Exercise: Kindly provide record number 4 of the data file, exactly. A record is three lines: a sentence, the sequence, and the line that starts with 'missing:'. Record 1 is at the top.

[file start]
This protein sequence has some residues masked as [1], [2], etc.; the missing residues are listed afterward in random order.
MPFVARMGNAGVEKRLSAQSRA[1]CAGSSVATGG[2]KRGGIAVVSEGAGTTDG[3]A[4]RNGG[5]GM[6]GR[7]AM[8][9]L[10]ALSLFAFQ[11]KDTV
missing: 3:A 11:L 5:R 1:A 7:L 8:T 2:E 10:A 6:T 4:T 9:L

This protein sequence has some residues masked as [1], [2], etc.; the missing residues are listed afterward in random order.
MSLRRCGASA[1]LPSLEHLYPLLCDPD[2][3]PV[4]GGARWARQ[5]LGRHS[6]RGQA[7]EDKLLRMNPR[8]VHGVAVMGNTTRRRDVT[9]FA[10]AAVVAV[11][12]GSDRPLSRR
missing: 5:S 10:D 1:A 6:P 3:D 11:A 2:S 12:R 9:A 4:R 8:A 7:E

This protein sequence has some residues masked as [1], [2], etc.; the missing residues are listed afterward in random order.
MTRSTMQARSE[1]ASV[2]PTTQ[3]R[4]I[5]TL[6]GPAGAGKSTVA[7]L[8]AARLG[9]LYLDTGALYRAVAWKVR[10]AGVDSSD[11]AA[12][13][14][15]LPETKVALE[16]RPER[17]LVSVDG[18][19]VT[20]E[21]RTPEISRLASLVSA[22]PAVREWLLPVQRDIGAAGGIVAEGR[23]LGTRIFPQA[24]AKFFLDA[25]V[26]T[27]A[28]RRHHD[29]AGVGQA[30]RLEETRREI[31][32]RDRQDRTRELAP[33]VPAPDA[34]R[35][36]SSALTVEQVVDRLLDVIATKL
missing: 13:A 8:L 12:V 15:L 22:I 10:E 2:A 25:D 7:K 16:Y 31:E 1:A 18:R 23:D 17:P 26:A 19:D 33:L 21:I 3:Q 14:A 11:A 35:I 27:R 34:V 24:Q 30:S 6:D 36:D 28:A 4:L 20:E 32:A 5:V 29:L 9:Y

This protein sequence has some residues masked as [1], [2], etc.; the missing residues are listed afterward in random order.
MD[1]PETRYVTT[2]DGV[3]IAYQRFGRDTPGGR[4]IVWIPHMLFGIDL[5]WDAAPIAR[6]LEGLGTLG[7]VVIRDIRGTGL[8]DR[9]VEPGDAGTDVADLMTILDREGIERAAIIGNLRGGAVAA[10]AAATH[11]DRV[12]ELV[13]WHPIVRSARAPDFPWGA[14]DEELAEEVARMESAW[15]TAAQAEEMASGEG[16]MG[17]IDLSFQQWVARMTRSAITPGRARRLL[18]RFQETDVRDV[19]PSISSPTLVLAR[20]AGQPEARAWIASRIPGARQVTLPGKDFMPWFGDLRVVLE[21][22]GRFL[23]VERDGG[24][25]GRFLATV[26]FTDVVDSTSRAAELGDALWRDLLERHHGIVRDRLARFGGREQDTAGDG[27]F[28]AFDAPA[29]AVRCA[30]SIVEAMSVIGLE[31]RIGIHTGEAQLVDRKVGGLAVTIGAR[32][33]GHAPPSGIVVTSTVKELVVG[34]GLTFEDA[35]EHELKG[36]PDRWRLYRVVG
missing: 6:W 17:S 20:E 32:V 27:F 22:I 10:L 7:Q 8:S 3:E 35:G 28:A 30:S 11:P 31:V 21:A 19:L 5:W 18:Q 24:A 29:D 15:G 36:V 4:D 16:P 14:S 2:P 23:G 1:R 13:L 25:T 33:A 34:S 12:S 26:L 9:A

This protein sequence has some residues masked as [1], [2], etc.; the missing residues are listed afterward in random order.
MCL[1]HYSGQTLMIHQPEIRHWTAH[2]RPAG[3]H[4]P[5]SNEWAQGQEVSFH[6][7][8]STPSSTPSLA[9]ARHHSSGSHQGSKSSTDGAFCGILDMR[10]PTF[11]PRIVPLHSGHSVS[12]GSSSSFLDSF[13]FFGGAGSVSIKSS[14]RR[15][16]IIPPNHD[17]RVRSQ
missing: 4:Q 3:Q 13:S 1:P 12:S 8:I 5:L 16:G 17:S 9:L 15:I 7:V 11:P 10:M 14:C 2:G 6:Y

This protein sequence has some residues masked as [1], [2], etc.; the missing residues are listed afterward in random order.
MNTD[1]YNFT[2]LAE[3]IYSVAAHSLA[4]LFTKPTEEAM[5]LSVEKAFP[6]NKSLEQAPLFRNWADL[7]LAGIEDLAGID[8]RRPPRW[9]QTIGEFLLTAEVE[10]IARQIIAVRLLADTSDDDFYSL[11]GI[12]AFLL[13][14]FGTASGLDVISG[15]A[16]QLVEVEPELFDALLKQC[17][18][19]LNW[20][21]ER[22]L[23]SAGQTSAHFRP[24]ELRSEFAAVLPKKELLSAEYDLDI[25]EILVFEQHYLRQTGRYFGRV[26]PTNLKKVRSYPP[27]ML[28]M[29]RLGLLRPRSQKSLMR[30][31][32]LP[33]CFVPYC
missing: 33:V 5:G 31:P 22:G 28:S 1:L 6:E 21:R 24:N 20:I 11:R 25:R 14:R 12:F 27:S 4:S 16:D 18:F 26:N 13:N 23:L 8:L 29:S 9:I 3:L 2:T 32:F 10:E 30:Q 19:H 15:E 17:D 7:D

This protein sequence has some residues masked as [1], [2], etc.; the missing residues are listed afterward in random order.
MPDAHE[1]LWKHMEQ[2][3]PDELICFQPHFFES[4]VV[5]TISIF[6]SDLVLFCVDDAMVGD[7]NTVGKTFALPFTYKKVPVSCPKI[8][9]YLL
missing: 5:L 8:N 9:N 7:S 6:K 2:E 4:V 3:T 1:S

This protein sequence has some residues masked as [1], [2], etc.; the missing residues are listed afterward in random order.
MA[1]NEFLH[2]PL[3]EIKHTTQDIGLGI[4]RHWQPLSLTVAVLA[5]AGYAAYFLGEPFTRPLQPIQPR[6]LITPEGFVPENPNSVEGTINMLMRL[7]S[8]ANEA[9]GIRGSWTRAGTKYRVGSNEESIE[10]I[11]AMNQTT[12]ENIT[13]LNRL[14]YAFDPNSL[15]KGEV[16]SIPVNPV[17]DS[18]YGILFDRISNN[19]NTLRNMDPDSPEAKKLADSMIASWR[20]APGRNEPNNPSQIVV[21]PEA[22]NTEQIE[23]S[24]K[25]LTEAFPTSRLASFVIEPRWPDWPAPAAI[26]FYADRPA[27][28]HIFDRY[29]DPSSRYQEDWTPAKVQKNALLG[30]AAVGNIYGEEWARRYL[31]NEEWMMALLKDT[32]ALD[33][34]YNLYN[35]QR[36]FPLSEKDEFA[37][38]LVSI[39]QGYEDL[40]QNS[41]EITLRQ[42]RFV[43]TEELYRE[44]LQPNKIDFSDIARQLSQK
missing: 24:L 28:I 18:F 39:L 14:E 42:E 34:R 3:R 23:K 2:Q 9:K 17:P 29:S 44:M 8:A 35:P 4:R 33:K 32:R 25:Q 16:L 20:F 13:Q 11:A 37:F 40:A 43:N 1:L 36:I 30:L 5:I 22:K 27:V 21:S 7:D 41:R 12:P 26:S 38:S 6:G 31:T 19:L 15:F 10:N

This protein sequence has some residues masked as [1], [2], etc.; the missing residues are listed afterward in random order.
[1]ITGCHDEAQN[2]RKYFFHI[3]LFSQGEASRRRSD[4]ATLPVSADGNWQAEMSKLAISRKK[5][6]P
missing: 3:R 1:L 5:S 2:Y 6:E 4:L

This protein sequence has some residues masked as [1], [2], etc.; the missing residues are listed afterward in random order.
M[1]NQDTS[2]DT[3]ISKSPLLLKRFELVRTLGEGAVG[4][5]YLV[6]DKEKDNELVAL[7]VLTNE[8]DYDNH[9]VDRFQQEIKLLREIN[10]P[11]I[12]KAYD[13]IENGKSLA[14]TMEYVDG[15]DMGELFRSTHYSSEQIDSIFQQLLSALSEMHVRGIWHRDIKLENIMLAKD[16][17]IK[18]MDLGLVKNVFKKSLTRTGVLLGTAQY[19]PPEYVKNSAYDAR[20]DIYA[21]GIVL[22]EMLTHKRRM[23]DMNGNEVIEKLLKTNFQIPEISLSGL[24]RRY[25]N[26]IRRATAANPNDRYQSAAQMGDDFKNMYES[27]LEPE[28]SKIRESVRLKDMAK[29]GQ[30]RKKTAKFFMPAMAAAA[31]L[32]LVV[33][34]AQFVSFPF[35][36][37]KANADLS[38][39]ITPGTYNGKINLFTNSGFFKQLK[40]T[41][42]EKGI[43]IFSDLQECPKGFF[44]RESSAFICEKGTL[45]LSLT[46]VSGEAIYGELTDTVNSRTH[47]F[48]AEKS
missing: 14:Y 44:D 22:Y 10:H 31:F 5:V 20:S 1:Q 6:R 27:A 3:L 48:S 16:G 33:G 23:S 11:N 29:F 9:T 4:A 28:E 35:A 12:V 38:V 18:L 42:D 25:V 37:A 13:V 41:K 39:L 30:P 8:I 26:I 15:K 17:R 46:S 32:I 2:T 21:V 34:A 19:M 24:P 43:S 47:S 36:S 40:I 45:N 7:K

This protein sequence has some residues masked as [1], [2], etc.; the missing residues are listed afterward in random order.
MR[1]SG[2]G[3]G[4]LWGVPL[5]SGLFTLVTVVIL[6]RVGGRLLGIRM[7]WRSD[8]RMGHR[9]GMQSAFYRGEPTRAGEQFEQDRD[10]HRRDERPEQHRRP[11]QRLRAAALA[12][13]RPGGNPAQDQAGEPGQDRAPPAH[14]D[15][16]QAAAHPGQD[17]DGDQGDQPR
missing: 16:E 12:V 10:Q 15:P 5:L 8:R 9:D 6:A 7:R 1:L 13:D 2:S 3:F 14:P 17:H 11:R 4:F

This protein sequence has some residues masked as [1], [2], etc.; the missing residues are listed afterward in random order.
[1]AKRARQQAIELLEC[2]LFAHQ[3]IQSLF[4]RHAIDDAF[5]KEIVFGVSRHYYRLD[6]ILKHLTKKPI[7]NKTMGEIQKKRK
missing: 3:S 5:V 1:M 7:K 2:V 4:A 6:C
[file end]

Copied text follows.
This protein sequence has some residues masked as [1], [2], etc.; the missing residues are listed afterward in random order.
MD[1]PETRYVTT[2]DGV[3]IAYQRFGRDTPGGR[4]IVWIPHMLFGIDL[5]WDAAPIAR[6]LEGLGTLG[7]VVIRDIRGTGL[8]DR[9]VEPGDAGTDVADLMTILDREGIERAAIIGNLRGGAVAA[10]AAATH[11]DRV[12]ELV[13]WHPIVRSARAPDFPWGA[14]DEELAEEVARMESAW[15]TAAQAEEMASGEG[16]MG[17]IDLSFQQWVARMTRSAITPGRARRLL[18]RFQETDVRDV[19]PSISSPTLVLAR[20]AGQPEARAWIASRIPGARQVTLPGKDFMPWFGDLRVVLE[21][22]GRFL[23]VERDGG[24][25]GRFLATV[26]FTDVVDSTSRAAELGDALWRDLLERHHGIVRDRLARFGGREQDTAGDG[27]F[28]AFDAPA[29]AVRCA[30]SIVEAMSVIGLE[31]RIGIHTGEAQLVDRKVGGLAVTIGAR[32][33]GHAPPSGIVVTSTVKELVVG[34]GLTFEDA[35]EHELKG[36]PDRWRLYRVVG
missing: 6:W 17:S 20:E 32:V 27:F 22:I 10:L 7:Q 8:S 3:E 35:G 28:A 30:S 11:P 31:V 21:A 19:L 5:W 18:Q 24:A 29:D 15:G 36:V 4:D 16:P 14:S 2:P 23:G 1:R 13:L 25:T 33:A 34:S 12:S 26:L 9:A